"Fatima" was a young, practicing Muslimah.
At 13, she was part of a family that tried to apply Islam in all aspects of life. They were role models for their local Muslim community. They were one of the very few Muslim families who did not even have a television set in their home.
Fatima talked about Islam enthusiastically, got good grades, respected her parents. While she did do some homeschooling, much of her time was spent in public school where she made sure to pray on time, wore her Hijab with pride and was active in encouraging others to do the same,
But then things changed.
She began smoking. Her Hijab came off. And on her 18th birthday, she ran away from home and eloped with a boyfriend she had been seeing for some time.
Fatima's story is not new. Nor is it uncommon.
What went wrong? How could someone from a family that had tried so hard to maintain an Islamic environment, struggled to raise kids who were practicing Muslims, take a turn on the wrong path?
No human being is an island. What happens to our neighbor, our children's classmates and our coworkers can very likely happen to us whether that's a soaring divorce rate, family miscommunication, domestic violence or the loss of religious values.
In other words, society's problems are not the problems of "those people out there". They are our problems, and if we ignore them they will come creeping up to us at one point.
The secret to keeping your kids practicing Muslims
Parents who practice Islam, an Islamic home environment, limited exposure to media with unIslamic messages: these are some of the ingredients Muslims often promote for ensuring their children are raised as good Muslims.
But these alone are not the solution. Such an approach works for a number of Muslim kids, but not for all. Fatima's example above should make that very clear.
It takes a bigger task than all of that: it takes making the society around you better.
Caring is the first step
Making the West, this powerful entity which has dominated Muslims' lives for over 300 years in the military, political and cultural spheres, obedient to God, is an awesome, and some would say virtually impossible task.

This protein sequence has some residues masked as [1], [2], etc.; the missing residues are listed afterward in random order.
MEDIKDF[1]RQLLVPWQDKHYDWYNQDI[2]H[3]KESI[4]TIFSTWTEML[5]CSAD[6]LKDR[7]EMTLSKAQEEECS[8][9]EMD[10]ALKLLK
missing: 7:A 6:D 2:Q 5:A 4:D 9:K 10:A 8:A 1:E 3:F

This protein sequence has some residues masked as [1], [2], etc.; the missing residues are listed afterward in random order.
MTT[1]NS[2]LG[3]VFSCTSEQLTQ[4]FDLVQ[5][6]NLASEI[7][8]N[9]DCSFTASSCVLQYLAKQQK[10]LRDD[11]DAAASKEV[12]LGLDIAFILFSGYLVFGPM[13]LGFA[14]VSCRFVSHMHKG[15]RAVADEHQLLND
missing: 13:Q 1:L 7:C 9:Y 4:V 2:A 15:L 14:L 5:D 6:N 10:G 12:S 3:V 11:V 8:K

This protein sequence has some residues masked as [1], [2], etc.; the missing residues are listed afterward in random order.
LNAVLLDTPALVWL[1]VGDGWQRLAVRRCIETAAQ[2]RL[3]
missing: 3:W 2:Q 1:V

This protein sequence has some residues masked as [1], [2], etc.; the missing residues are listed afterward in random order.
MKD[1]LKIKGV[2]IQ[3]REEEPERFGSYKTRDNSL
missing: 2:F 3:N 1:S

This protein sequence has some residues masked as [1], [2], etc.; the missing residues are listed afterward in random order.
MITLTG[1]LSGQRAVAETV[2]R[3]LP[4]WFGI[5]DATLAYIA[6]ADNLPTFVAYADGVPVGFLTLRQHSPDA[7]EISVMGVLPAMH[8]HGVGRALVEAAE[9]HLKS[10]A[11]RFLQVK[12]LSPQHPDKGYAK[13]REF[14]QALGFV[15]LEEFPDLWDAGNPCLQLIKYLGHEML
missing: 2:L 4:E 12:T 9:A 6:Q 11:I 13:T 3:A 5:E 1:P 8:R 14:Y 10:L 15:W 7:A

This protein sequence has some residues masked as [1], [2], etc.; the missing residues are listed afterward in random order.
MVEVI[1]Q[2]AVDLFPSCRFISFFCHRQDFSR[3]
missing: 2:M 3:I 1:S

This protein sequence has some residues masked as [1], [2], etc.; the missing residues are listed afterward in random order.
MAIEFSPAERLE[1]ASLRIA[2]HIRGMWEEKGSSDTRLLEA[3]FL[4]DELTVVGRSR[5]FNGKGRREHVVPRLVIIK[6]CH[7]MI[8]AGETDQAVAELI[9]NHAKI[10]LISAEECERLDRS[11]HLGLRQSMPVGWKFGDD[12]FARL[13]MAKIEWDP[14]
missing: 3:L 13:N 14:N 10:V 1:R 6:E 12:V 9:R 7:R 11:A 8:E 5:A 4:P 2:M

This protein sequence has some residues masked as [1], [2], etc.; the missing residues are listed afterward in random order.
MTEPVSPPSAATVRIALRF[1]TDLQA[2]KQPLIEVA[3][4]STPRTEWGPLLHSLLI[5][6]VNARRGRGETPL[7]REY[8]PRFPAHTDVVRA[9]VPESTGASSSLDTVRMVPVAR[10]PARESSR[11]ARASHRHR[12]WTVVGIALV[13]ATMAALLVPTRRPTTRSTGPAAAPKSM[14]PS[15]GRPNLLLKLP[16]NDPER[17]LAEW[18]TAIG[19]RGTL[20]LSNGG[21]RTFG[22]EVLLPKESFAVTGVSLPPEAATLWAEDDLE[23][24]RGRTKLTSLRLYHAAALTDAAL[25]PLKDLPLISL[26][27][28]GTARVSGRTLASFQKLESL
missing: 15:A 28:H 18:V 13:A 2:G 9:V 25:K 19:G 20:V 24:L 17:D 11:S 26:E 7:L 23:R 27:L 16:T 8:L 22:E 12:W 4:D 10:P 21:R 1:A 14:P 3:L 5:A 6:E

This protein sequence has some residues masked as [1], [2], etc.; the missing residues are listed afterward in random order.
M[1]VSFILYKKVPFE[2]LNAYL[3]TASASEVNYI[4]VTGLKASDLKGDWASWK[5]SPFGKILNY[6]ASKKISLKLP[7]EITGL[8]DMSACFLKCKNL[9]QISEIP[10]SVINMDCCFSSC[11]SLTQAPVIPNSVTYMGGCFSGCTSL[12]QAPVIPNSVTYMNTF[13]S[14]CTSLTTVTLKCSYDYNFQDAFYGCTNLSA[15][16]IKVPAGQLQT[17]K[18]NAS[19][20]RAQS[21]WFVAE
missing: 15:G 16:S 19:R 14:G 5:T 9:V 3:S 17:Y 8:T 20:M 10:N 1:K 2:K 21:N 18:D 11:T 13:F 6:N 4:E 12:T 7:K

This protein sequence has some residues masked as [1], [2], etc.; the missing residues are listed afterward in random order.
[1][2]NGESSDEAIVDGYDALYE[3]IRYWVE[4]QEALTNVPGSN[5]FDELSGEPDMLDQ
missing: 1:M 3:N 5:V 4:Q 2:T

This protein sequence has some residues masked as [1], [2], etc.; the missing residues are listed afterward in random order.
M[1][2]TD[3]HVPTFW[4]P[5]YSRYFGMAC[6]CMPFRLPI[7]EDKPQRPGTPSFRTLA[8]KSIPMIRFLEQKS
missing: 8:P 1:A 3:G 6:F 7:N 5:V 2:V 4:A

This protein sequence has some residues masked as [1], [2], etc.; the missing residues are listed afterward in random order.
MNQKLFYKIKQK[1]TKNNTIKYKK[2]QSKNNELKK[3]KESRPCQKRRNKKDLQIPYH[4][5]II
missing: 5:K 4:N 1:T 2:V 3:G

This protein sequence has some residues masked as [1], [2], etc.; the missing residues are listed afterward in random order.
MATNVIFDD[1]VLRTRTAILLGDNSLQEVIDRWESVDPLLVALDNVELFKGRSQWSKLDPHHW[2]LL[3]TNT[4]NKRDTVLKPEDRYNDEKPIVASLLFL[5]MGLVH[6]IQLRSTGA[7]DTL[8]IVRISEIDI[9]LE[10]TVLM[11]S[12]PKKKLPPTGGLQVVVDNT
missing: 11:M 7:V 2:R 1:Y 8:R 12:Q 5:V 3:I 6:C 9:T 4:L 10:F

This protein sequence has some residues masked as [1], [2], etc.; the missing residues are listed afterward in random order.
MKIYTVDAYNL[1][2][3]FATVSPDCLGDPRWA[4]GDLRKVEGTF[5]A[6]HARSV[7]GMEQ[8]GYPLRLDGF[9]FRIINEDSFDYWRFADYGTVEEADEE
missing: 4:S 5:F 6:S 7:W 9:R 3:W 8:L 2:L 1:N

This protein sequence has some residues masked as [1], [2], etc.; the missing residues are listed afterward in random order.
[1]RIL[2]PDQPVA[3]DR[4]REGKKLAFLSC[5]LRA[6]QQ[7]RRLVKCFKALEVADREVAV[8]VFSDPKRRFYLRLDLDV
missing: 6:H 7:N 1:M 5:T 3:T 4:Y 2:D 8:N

How can we make the West or America an Islamic place?
It's by caring about the future not just of our own kids, but by caring about the future of others.
From "these Kafirs" to "my people"
How many of us have caught ourselves saying it, whether to our kids or to our friends or under our breath: "these Kafirs" and their corruption; "these Kafirs (unbelievers)" and their mentality; "these Kaffir children" and their perverse, immoral ways?
If you have, you're not alone. This attitude though, was not the one adopted by Allah's Prophets.
In the Quran, the Prophets would say "Qawmi" (my people). They preached and persuaded and endured persecution to bring the guidance if God to their people. They did all of these things because they cared about their people.
They cared that these people, their people, were headed on the road to Hell and misery in this world and the next.
They did everything in their power to preach and persuade their people to accept the Truth so they would be saved. They were motivated by a mission, by a sense of responsibility, and a feeling of deep concern for those around them.
They refused to isolate themselves and their followers. They kept inviting and calling. Most importantly, they kept caring. They realized that this was a cause worth fighting for because they cared about humanity: men, women, poor, rich, believers, nonbelievers.
Lessons for us
Inviting others to the Creator is not a responsibility for just Prophets or those claiming to belong to groups that specialize in this task.
It is our responsibility.
We cannot present our message if we have contempt and disgust for those around us.
How can we expect our children to be saved from smoking if we don't care about our neighbor's child, whose parent is a chain smoker while she is getting sick because of it in front of our eyes?
How can we say we want our children to go to safe schools if we refuse to work with other parents, Muslim and non-Muslim, to ensure not just our kids, but all kids at the school are safe?
America: the good life, but with a price
Most Muslims who come to the West come to seek educational, employment and economic opportunities. They come seeking the good life they could not find back home.
But this good life comes at a cost: the struggle to maintain Islam in an environment in many ways diametrically opposed to Islamic values.
A very small number choose to go back. Some decide to fight it out by struggling to curb the negative influences, like Fatima's parents. But many simply give up and allow themselves to be washed away in the wave of assimilation.
Parents in the last two groups may look back and lament over how they lost their children. Some of them may think they did all they could: shelter their children, teach them right and wrong, provide a good home environment, etc.
But these parents forgot one thing. They forgot that in this land of opportunity in which they sought wealth and prosperity, there was opportunity for something else too: to invite others to the Truth of Islam.
To care about the things other parents cared about. To form a common agenda which could not only have saved their children and helped them to keep their Islam intact, but which would have also given back to the community they had chosen to make their home. To care as the Prophets cared about not just their own families, but the families and the children of all, not just the converted few.
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